Looking at the recommendations made in the 2009 report it is unclear whether any of the recommendations made have had a significant impact on DFGs.  The recommendations are focussed on the role of the Welsh Government, if progress has been made on implementing them, then at this stage it has not been communicated widely.  Some of the recommendations have been taken forward on a local / regional level, e.g. monitoring performance and sharing good practice, but it is hard to say where this has been taken forward on a national level.  It may be worth reviewing progress as there are a number of recommendations which have the potential to help local authorities in the delivery of DFG aids and adaptations and would help to support a more consistent and efficient approach across Wales.


3.  The impact that reduced resources for housing are likely to have on the provision of home adaptations?


In order to support the inquiry it may be worth defining what is meant by reduced resources.  Potentially the impact of reduced resources will include:

·      Housing waiting lists are already extremely high and with the welfare benefit reforms coming in they are only going to get much bigger.

·      Our allocation of social housing grant is diminishing significantly so without this funding we are not able to build as many new homes to meet the housing need, this will result in a reduction in adapted housing being included on schemes due to their high costs. There is a significant lack of adapted properties within the social stock in Torfaen this will ultimately place a greater burden on social care budgets.

·      Lack of knowledge within the social sector housing of what adaptations have been carried out is a significant issue, if there were adequate resources across housing and the RSL’s a full mapping process could be undertaken and potentially more people could be matched with an appropriate adapted home.  There are a number of people living in adapted properties which may not necessarily meet their disability.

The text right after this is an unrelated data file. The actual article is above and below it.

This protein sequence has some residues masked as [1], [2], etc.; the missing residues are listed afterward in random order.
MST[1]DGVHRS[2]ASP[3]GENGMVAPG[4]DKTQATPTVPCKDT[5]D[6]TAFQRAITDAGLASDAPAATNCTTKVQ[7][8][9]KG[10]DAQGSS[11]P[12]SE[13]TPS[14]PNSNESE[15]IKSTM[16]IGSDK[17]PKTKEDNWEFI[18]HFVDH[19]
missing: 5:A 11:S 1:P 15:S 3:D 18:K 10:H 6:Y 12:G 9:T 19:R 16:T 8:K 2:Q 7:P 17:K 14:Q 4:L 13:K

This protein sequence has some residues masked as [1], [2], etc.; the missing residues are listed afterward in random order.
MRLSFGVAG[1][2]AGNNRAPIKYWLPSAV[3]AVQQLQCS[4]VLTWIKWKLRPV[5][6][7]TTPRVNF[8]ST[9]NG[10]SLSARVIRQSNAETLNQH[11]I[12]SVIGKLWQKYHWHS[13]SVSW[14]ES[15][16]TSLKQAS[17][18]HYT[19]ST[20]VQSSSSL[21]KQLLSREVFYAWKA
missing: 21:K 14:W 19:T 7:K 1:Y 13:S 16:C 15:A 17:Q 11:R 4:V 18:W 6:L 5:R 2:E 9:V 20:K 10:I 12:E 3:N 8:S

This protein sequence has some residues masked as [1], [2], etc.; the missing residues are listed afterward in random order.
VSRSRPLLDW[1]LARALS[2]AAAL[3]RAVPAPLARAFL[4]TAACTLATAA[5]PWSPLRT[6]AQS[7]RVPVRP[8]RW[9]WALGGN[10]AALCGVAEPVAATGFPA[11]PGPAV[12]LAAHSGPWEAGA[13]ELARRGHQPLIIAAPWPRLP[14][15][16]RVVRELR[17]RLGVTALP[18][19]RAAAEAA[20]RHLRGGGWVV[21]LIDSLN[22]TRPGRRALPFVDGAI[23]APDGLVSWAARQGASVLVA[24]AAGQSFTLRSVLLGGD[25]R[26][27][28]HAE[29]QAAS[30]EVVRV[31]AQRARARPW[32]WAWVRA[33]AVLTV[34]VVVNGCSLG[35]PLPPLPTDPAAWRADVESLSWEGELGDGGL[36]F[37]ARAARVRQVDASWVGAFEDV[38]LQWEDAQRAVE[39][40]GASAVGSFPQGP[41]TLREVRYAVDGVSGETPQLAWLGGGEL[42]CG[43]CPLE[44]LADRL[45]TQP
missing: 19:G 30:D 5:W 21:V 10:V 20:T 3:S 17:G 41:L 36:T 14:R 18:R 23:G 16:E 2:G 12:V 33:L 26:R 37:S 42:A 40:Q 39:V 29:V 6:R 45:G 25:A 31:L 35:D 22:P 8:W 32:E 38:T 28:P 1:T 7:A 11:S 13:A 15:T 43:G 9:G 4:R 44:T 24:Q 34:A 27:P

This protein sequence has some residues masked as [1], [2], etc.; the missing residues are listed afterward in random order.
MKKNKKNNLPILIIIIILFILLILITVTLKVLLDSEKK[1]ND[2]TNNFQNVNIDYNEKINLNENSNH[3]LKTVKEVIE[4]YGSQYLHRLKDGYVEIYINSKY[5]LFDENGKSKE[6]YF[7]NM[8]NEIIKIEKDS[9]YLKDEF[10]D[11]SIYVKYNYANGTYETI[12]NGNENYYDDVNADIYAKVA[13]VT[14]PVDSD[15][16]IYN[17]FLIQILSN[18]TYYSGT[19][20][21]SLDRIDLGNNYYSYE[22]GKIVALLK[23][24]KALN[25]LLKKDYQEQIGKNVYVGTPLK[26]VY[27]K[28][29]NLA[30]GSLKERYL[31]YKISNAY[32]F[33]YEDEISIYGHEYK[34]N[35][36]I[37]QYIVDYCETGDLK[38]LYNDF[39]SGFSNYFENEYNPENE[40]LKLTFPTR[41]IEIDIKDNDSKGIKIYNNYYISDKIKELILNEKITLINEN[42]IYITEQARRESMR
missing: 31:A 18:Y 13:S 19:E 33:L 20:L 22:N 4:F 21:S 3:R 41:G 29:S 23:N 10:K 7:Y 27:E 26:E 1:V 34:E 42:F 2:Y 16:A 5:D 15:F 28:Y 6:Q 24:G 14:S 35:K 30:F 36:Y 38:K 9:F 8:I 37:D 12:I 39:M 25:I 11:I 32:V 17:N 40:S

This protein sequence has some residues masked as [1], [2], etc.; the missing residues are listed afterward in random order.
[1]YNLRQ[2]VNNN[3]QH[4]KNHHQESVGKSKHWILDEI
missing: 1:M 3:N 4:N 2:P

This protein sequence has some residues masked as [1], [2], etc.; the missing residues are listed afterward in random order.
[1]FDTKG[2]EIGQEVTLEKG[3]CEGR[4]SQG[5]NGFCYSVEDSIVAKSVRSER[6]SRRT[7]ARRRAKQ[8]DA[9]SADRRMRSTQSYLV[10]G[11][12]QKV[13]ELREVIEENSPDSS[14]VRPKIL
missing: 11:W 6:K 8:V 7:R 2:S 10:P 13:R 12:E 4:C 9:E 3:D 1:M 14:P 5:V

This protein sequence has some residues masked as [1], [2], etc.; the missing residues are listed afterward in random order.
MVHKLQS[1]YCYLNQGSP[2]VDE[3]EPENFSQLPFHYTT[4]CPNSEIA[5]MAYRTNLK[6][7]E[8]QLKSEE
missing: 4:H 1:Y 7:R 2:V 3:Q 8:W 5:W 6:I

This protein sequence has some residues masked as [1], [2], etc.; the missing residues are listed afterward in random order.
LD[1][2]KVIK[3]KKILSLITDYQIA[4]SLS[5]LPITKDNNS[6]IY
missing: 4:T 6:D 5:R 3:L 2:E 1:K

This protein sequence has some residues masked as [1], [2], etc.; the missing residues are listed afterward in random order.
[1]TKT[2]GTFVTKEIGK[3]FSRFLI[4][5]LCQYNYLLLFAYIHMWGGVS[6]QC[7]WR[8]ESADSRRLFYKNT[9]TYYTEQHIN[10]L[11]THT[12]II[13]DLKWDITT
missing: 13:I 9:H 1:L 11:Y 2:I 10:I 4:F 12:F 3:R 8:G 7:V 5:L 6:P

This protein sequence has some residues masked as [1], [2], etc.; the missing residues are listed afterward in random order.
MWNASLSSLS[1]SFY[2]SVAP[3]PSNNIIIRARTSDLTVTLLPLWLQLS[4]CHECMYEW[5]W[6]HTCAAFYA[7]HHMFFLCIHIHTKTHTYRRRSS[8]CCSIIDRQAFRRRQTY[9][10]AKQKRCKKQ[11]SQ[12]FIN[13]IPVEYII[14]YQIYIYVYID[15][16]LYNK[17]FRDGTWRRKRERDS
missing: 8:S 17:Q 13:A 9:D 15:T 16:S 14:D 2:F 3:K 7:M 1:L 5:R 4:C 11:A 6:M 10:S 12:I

4.  Is the Welsh Government effectively monitoring the provision of adaptation services?


As mentioned in the responses above there are some questions regarding how well the existing DFG performance indicators support the monitoring of the provision of adaptation services.  It also unclear what impact previous reviews have actually had on the provision of services, even though a number of recommendations have been made and it has been acknowledged that there is a need to drive forward improvements. There is a feeling that the provision of minor adaptations is scrutinised in more detail than major adaptations and this may be something that warrants further investigation.


5.  What more needs to be done to improve home adaptation services in Wales?


There are a few elements to home adaptation services that could be improved, including:

·      A need to cut down on bureaucracy.  DFGs are very process driven and could be more outcomes driven, this could include a review of the legislation in respect of means testing.

·      There is a need for the better sharing of information, good practice and guidance.  As noted above different authorities approach home adaptation services differently, employing different levels of staff and different methodologies.  It would be helpful to have the Welsh Government lead an evaluation of existing services, looking at the different approaches taken, roles and responsibilities of staff, etc. to identify and share good practice and help support the move to a more consistent approach to home adaptation services across Wales.

·      Improved education – for example the need to ensure that any new builds are being built in order to reduce the number of adaptations required in the future, that they allow for wheelchair access, universal design principles and key safety and enablement features ie appropriate heights for plugs, adjustable non portable equipment etc.